Human nature being what it is (as Miss Marple would say) and political thinking being what it is (as she most definitely would not say), any admission that a certain political model is a duff one becomes as rare as an albino raven. Rarer, if anything.
Instead, we are told, on no evidence whatsoever, that the given duff model is one that the rest of the world aspires to. The rest of the world may happily choose another model and overtake the duff one in a puff of smoke but that does not stop the strange assertions.
Take the National Health Service, for instance. (No, I don’t especially want it either, but, together with the rest of the country, I am stuck with it.) A duff if ever there was one. Yet, how often have we heard the ridiculous assertions that it was the envy of the world? So envious is the world, apparently, that nobody has the slightest intention of imitating it, presumably because they want to preserve its pure, unadulterated uniqueness. (The Soviet Union and other socialist states do not count, as theirs was the original. Driven by ideology rather than good sense Nye Bevan took the wonky Soviet medical system as his example.)
The same applies to the EU, a customs union that has morphed intentionally into a
“tightly regulated single or internal market, with a cumbersome supranational bureaucracy which now incudes the Commission, Parliament, Council, Court of Justice, the acquis communautaire and the single currency (presently used by fewer than half of EU-25) run by a European Central Bank.”This quotation is taken from a recently published paper by the Centre for Policy Studies, the first of a new series, called Perspective. The title of the paper is self-explanatory: Backing the wrong horse, and it is by Ian Milne, some time editor of the European Journal, some time editor of eurofacts and present Director of Global Britain, as well as author of many papers and articles on the European economy and a man with a long career in industry and merchant banking.
Mr Milne tends to write dryly and soberly, studding his prose with a great deal of economic data, usually taken from official sources. Properly looked at, these sources paint a much more dire picture of the EU economy than the average eurosceptic can manage. That is probably why they are so rarely quoted in any detail by europhiles, who talk airily of benefits being so great as to require no calculation.
In his introduction, Milne outlines the three basic models of internatinal trade: customs union, Free Trade Agreement (FTA) or going it alone. The EEC was never intended to be an FTA. From its beginning it was a customs union, the obvious argument being that a customs union can be turned eventually into a political one and, even, into a state. (I am not getting involved in that silly discussion about it being federal or not federal.)
At the beginning of the twenty-first century, with the world very different from the one in which the customs union of the Treaty of Rome was formed, the EU faces various economic problems: it has underperformed for a decade or more and there is no relief in sight; its aging demographic profile is unlikely to help growth in productivity. At the same time, it is clear that membership of the EU has imposed serious economic burdens on the UK (though these are greatly augmented by the present government that seems to have learnt nothing and forgotten nothing about old socialism and its disastrous consequences).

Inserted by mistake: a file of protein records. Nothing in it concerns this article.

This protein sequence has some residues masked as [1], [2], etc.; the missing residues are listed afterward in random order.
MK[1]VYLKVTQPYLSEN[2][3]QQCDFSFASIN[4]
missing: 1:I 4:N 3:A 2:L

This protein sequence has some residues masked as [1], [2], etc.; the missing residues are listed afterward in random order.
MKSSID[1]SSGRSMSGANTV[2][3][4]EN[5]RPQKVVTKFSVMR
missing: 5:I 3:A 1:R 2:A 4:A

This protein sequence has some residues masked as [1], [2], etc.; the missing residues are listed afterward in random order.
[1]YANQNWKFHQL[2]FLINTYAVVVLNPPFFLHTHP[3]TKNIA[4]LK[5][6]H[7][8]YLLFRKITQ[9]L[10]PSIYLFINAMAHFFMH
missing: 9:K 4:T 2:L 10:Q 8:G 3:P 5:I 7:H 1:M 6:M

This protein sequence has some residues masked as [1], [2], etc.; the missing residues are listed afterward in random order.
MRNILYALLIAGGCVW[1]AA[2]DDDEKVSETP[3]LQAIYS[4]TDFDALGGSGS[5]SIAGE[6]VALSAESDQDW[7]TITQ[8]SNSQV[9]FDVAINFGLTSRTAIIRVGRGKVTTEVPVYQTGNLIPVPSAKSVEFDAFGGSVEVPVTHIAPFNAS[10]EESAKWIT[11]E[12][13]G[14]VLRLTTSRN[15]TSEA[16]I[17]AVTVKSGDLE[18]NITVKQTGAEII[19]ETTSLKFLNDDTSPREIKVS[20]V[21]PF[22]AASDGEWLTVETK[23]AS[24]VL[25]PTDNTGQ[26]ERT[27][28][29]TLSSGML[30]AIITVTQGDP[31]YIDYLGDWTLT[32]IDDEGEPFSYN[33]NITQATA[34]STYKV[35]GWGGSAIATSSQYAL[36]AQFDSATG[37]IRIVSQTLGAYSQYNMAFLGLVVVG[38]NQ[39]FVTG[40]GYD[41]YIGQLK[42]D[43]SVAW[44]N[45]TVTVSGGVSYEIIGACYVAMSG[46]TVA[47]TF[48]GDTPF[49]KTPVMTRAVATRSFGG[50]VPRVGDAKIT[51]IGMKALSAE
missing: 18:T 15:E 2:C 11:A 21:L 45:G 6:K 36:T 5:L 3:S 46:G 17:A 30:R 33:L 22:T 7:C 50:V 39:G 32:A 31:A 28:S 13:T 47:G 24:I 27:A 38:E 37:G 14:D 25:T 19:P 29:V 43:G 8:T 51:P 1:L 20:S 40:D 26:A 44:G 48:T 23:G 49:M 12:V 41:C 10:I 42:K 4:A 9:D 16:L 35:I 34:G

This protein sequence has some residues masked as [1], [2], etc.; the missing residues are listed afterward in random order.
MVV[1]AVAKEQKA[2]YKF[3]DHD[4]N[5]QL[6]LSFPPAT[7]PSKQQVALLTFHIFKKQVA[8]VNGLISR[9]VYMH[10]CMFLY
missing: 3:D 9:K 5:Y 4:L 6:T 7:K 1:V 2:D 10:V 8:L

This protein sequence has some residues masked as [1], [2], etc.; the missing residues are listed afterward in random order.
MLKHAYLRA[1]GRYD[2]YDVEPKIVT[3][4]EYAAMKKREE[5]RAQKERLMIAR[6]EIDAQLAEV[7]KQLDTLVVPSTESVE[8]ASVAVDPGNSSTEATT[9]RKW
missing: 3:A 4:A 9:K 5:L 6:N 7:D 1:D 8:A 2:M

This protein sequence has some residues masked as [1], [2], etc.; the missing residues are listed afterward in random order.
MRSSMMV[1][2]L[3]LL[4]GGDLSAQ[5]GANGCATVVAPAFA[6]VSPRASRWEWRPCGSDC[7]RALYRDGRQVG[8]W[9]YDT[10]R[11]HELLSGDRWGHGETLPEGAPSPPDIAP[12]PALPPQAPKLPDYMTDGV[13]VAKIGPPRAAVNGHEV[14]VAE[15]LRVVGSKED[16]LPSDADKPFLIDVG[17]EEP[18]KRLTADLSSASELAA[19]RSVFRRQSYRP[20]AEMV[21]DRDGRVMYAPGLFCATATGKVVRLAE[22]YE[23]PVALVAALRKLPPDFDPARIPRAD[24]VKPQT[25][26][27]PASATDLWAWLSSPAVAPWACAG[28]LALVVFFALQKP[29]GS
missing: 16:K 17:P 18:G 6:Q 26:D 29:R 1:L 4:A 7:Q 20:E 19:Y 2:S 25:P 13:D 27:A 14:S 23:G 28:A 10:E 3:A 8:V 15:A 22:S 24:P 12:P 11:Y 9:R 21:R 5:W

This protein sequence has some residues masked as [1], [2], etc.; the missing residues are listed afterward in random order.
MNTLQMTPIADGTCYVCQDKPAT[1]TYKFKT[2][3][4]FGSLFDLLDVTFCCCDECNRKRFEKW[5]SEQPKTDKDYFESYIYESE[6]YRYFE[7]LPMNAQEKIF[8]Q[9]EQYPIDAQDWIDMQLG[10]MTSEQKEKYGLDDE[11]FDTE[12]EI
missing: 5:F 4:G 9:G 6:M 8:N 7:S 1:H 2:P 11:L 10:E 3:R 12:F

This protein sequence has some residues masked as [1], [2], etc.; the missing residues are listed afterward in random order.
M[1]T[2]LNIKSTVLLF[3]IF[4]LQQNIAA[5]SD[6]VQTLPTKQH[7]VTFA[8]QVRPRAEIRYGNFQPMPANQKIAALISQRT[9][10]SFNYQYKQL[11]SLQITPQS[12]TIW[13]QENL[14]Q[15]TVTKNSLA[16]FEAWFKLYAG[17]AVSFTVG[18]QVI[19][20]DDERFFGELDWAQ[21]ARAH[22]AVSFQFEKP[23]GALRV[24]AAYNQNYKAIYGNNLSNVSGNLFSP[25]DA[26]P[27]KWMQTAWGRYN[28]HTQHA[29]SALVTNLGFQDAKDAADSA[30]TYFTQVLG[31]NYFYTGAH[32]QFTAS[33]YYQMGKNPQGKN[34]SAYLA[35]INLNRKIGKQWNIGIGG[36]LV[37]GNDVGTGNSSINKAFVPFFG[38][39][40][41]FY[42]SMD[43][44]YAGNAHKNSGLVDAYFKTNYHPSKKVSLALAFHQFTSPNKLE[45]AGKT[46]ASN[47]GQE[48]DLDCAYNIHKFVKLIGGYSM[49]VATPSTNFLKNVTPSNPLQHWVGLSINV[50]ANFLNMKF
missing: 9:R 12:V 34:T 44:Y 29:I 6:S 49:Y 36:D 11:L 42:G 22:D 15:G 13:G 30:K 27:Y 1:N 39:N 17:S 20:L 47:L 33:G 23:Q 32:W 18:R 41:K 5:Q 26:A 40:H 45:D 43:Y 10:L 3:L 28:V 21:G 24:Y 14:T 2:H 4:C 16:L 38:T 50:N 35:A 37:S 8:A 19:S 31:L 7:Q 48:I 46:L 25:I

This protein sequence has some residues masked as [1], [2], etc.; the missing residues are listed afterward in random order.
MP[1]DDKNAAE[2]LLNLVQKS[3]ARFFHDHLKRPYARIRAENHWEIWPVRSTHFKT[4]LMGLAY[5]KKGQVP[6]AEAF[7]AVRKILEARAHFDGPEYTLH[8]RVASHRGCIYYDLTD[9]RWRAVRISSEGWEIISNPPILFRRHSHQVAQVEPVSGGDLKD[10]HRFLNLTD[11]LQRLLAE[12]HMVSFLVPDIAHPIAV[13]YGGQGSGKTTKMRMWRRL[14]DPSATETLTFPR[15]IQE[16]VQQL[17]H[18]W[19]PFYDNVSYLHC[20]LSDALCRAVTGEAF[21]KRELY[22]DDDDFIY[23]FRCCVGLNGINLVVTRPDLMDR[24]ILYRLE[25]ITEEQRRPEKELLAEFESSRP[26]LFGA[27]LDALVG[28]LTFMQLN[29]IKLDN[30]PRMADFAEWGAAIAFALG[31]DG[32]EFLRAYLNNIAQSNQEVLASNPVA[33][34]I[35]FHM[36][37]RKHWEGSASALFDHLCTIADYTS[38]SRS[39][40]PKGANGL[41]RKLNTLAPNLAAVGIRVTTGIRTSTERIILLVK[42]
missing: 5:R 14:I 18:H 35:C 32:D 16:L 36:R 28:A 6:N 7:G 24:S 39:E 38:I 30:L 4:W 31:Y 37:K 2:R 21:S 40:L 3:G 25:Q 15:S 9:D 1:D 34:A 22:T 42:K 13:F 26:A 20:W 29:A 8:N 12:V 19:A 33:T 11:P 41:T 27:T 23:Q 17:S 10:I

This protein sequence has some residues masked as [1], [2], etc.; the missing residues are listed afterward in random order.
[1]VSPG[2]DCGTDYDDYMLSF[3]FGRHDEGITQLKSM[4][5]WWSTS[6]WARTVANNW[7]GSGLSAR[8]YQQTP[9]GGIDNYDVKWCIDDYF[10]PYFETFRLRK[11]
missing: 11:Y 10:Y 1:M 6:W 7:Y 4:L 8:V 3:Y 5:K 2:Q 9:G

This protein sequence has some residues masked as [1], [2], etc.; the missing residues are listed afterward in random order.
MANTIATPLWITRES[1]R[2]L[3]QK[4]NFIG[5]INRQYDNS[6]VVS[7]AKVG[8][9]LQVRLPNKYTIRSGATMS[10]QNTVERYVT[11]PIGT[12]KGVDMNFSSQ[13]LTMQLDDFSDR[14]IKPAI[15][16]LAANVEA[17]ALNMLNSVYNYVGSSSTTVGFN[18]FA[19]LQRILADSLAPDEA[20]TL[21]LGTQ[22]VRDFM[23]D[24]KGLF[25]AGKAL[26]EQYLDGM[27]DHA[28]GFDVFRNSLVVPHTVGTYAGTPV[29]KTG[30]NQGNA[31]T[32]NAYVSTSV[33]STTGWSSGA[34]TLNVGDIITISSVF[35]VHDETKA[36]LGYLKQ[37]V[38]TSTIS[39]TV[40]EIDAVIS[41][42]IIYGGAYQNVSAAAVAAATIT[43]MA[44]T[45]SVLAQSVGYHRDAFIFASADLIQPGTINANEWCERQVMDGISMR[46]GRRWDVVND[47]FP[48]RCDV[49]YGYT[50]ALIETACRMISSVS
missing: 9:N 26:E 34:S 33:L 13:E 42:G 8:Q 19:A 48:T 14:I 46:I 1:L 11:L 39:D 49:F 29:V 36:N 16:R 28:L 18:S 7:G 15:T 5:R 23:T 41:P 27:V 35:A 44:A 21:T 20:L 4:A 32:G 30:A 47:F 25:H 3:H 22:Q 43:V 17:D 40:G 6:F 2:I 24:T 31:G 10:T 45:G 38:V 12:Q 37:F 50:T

The real crunch is the point Mr Milne lists as third:
“… the EU model has not been emulated anywhere in the developed world. The relatively few customs unions that do exist outside Europe are in poor African countries, former Soviet dependencies, Gulf states and developing countries in South America.”He does not add that none of these customs unions are developing into the sort of tightly regulated political and economic union that the EU is aiming at. But even without that, the list is indicative. The countries in various customs unions are not only not developing but falling behind. The wealth of the Gulf states is based entirely on oil and has led to very little economic and political development; Africa, with very few exceptions, who do not happen to be in customs unions, remains a constant and intractable problem; the former Soviet dependencies are going nowhere and are steadily being bullied by Russia back into complete dependency.
That leaves South America, with several customs unions, none of which are showing any signs of turning into a political one, despite the occasional high rhetoric.
“Meanwhile, the US, building on the success of NAFTA (Canada, the US and Mexico), has signed 15 FTAs and is negotiating or has announced its intention to negotiate FTAs with another 11 countries, making 26 in total. By 2005 it hopes to complete negotiations on the Free Trade Agreement of the Americas (FTAA), creating a 34-country free trade zone of 800 million people stretching from Alask to Tierra del Fuego.”Another possibility, studied and developed by the Heritage Foundation is a Global Free Trade Area (GFTA), which we shall discuss on this blog at some future date. The EU itself, though negotiating various free trade agreements with other groups or individual countries, such as Mexico, remains resolutely wedded to its 1950s model. The 1950s, let me remind everyone, may have been a good time for clothes but was one of the worst decades for politics.
While we remain in the EU, we and other members, remain shackled to this outdated, extremely duff model. The two things left to us will be to try to bully neighbouring countries into joining it by refusing to sign free trade agreements and … to go on telling ourselves that the world envies us and tries to emulate us.